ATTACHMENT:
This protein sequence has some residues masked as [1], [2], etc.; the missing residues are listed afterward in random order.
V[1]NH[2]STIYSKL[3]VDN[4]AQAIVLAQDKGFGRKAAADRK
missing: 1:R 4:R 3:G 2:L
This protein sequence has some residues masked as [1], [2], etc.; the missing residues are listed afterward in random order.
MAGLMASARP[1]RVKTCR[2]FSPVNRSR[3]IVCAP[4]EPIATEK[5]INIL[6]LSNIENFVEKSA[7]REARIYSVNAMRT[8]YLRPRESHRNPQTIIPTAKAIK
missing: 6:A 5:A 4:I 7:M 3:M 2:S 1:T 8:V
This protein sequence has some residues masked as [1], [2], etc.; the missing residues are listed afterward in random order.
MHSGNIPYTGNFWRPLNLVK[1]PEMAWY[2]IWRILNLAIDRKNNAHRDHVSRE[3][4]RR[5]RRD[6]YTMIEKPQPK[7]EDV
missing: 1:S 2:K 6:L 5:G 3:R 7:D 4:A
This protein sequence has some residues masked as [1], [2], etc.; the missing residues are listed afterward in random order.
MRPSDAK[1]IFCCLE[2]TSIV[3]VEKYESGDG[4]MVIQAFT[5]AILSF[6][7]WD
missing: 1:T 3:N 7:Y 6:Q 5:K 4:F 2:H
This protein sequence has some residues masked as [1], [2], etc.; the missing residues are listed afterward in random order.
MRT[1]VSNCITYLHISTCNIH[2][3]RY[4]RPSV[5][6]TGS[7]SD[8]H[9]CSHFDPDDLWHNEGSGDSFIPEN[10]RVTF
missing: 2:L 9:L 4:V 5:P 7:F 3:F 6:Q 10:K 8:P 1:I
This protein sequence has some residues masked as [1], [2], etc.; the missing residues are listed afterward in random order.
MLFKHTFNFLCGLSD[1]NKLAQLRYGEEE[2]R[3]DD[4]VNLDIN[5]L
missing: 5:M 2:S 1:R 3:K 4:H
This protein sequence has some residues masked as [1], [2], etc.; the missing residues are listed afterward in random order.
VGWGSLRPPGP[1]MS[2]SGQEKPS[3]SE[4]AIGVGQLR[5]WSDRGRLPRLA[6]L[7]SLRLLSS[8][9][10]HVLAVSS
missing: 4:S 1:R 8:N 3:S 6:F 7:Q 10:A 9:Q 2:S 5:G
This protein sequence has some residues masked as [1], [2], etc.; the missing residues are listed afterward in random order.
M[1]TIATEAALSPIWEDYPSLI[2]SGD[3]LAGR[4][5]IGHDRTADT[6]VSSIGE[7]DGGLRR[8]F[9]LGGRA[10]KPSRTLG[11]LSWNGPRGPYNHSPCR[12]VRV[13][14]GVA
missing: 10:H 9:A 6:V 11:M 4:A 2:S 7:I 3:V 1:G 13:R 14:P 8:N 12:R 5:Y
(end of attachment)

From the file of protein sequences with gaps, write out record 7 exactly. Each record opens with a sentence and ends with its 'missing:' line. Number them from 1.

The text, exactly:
This protein sequence has some residues masked as [1], [2], etc.; the missing residues are listed afterward in random order.
VGWGSLRPPGP[1]MS[2]SGQEKPS[3]SE[4]AIGVGQLR[5]WSDRGRLPRLA[6]L[7]SLRLLSS[8][9][10]HVLAVSS
missing: 4:S 1:R 8:N 3:S 6:F 7:Q 10:A 9:Q 2:S 5:G